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For fictional versions of Adam Kubert as a character within comic books or other media,
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Personal History

Adam Kubert (b. October 6, 1959 in Boonton, New Jersey) is an American comic book artist. Both his father (Joe Kubert) and his brother (Andy Kubert) are also comic book artists.

Professional History

Mister Sinister by Adam Kubert

Adam graduated from the Rochester Institute of Technology with a degree in medical illustration. He also attended the Joe Kubert School of Cartoon and Graphic Art in Dover, New Jersey, from which he duly graduated and has since become one of the industry's leading professional comic book artists.


Adam Kubert has publicly expressed admiration for the works of Frank Miller, Will Eisner, Jim Steranko, Alex Toth and his father Joe Kubert. Much of the inspiration for Kubert's 'painted' work, as seen on the covers of his Action Comics run, are drawn from the works of Will Eisner as can be seen by the brown almost 'sepia' like finishes with the white highlights. The definitive Wolverine and Sabretooth battle (Wolverine, Vol.1, Issue 90) featured multiple gate-fold interior pages, a throwback to Steranko's work on the 'Nick Fury: Agent of Shield' comic.

Marvel Comics

He is probably best-known for his work at Marvel Comics, in particular for a sporadic run on the solo Wolverine title with writer Larry Hama, a short run with writer Peter David on the Incredible Hulk and numerous stints on various X-Men titles. Adam Kubert's trademark is his raw, dynamic art style, combined with fluid storytelling and noteworthy pacing. He's also known for his experimentation in art style and storytelling, being one of the first mainstream (i.e. Marvel or DC employed) comic book artist to experiment with the pencils-straight-to-colour approach with Steve Bucellato on The Incredible Hulk. On his X-Men run, Kubert was teamed up with European colourist Richard Isanove who subsequently followed Adam to the Ultimate X-Men, perfecting the pencils-to-colour approach along the way, as can be seen on the majority of Ultimate X-Men covers as well as Wolverine:Origin. Adam Kubert has oft been criticized for his inability to turn out a comic book (22 pages) on a monthly schedule, often requiring fill in artists, a penchant that Kubert himself has admitted to. In response, in a 1998 Wizard interview with Jim McClaughlin, Kubert somewhat apologized to fans for his inability to complete his books on a monthly basis (and as compared to artists of the previous decades who could consistently produce monthly titles e.g. his father Joe Kubert, John Romita Sr. etc.) explained that with the advances in comic technology in the modern age, readers and fans expect much more of the illustrator in terms of detail and draughtsmanship etc., as a result the onus rests on the artist to provide a more detailed and well drafted page, considerations which contribute to the slow output of his pages.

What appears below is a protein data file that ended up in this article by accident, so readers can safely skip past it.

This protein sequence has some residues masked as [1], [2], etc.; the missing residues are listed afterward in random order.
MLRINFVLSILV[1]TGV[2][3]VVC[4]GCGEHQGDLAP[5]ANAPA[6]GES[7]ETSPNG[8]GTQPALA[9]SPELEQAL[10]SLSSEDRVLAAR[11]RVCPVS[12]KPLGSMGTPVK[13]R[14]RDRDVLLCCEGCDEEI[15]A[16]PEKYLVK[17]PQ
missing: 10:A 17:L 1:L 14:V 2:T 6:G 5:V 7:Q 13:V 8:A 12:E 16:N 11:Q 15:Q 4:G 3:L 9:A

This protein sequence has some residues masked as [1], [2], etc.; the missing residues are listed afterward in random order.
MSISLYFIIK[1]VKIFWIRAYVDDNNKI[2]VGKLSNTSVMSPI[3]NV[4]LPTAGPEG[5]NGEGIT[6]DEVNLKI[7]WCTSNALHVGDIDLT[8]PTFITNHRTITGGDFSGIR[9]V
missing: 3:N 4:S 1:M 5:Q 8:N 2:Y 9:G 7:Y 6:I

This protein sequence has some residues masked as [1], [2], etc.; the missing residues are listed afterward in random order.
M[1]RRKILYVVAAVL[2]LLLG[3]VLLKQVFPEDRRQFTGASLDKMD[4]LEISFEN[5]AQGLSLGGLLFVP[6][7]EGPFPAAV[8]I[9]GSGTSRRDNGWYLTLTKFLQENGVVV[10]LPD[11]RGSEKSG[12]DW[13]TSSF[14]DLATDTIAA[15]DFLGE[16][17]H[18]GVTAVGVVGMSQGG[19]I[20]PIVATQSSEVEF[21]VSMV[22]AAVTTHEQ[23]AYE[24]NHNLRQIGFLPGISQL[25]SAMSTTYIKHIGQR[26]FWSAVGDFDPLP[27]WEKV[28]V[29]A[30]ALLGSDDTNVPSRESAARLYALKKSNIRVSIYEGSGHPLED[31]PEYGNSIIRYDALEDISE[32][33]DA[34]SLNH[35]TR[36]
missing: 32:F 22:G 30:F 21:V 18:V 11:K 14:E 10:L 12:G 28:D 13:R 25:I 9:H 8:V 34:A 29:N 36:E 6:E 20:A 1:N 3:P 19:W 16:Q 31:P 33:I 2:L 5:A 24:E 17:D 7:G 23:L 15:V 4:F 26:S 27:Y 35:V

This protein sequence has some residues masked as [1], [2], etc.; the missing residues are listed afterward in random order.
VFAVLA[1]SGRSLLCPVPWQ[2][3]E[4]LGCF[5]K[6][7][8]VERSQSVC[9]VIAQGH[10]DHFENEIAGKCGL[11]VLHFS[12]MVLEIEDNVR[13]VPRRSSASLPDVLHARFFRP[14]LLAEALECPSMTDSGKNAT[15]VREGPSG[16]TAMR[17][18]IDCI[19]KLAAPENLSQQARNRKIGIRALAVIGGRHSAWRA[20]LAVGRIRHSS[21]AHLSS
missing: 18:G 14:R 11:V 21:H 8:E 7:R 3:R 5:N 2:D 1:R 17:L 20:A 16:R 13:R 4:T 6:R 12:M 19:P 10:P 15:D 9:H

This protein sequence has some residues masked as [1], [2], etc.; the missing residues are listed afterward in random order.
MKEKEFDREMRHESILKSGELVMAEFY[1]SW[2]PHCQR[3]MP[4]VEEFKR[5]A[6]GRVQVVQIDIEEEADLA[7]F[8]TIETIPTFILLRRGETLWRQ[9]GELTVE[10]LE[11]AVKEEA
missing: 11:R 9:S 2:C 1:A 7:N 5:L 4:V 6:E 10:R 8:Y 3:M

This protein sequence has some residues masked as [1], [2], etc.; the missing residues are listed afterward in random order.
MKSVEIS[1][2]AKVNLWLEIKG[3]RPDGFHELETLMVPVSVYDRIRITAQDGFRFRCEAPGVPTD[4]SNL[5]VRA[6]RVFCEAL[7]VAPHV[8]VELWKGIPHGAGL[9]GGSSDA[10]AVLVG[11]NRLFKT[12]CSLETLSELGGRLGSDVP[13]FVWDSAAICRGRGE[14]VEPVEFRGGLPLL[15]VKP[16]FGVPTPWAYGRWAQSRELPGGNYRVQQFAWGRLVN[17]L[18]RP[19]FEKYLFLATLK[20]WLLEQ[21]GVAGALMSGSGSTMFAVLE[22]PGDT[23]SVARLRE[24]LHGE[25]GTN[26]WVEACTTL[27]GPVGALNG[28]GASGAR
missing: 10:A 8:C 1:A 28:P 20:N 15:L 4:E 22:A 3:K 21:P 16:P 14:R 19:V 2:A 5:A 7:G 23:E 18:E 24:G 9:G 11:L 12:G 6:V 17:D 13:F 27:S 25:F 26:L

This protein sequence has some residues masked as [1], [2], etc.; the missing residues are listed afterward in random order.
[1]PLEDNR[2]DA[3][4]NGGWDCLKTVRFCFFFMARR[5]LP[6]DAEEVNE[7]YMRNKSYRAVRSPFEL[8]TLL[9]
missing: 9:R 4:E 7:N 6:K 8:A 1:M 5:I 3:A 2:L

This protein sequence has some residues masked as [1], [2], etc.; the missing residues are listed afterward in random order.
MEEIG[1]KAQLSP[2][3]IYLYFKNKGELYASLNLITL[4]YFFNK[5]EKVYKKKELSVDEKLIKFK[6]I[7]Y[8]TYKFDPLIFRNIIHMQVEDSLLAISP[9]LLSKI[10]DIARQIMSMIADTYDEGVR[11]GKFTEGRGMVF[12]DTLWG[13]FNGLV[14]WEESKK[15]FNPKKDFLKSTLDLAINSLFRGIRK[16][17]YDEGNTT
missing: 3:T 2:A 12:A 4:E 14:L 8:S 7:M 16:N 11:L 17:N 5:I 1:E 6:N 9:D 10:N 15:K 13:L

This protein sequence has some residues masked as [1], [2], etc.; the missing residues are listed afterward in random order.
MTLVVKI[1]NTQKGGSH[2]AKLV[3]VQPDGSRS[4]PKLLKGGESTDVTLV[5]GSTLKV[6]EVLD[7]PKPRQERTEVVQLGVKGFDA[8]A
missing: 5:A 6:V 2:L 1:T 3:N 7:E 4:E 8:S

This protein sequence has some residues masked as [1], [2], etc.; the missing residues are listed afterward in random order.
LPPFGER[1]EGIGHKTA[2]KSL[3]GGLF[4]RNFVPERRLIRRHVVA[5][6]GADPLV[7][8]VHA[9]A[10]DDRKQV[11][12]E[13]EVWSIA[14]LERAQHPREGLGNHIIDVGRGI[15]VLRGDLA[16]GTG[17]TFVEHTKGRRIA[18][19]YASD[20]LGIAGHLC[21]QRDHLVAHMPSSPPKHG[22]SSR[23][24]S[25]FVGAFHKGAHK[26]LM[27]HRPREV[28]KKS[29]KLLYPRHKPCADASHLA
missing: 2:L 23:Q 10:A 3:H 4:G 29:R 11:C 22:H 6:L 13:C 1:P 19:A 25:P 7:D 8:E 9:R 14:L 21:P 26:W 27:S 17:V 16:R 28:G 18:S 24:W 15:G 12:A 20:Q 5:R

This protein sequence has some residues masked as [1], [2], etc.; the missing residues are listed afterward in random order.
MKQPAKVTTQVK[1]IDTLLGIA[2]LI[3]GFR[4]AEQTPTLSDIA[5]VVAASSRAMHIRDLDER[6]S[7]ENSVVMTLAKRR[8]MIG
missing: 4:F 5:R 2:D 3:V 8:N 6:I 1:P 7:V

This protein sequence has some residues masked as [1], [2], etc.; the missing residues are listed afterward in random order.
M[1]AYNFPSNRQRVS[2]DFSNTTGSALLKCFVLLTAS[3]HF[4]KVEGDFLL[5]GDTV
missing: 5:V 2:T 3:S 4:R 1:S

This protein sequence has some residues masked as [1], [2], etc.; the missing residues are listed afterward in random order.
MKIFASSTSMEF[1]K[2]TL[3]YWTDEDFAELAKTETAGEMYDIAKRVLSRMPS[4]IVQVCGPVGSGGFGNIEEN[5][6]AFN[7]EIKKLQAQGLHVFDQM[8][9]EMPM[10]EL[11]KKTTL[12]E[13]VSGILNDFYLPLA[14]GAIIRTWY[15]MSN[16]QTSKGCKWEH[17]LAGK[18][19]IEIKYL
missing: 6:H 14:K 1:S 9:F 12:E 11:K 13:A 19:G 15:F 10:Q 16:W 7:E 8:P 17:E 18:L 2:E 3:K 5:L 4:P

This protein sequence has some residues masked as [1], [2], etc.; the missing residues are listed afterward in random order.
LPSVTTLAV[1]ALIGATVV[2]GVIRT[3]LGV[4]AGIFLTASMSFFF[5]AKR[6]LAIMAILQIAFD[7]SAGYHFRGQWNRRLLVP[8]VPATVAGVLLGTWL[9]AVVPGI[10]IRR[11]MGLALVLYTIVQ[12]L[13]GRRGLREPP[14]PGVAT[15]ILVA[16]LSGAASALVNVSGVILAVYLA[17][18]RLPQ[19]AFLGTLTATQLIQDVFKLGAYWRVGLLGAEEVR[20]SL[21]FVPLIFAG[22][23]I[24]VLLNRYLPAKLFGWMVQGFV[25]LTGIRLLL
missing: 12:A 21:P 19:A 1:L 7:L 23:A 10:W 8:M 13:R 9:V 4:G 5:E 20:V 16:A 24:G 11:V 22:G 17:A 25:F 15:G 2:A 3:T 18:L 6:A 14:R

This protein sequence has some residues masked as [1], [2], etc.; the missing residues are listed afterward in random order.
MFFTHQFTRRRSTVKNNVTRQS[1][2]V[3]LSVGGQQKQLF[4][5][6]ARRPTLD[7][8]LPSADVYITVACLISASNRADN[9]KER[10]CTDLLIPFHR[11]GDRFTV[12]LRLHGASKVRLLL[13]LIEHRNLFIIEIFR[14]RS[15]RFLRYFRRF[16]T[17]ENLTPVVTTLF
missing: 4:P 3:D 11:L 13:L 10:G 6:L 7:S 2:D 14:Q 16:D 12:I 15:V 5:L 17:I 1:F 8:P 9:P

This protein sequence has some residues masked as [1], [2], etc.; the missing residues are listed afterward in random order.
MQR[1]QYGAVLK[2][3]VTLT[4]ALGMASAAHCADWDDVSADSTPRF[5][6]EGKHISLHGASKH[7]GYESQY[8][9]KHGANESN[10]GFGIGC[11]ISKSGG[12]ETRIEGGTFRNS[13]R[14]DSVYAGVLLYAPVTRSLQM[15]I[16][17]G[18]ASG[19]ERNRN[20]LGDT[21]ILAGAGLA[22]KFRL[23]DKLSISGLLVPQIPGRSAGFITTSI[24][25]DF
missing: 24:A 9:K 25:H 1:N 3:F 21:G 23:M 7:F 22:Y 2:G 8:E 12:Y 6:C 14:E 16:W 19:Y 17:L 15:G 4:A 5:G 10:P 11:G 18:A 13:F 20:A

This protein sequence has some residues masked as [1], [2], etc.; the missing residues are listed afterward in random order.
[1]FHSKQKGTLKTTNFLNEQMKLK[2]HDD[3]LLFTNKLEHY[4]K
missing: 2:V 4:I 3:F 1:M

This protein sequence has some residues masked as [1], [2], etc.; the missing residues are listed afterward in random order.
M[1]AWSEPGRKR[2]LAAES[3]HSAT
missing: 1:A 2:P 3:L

Although Kubert remains an abundantly talented penciller, the choice of inker for his work greatly influences the quality of the final printed page. It has been argued by fans and critics alike through various mediums such as the internet and comic publications, that some of Kubert's finest work has been embellished by the British inker Mark Farmer, especially his runs on Wolverine and The Incredible Hulk for Marvel Comics. Whilst other talented inkers, notably Danny Miki and John Dell, lent their talents to Kubert's pencils during his runs on Ultimate X-Men and Ultimate Fantastic Four respectively, reaction to the final artwork was mixed due to the stylistic nature of the inkers which did not lend itself well to Kubert's normally lush drawings, leading to increasing calls that Adam Kubert should once again be paired up with Mark Farmer, even more so now that Kubert has moved to DC Comics as of 2006.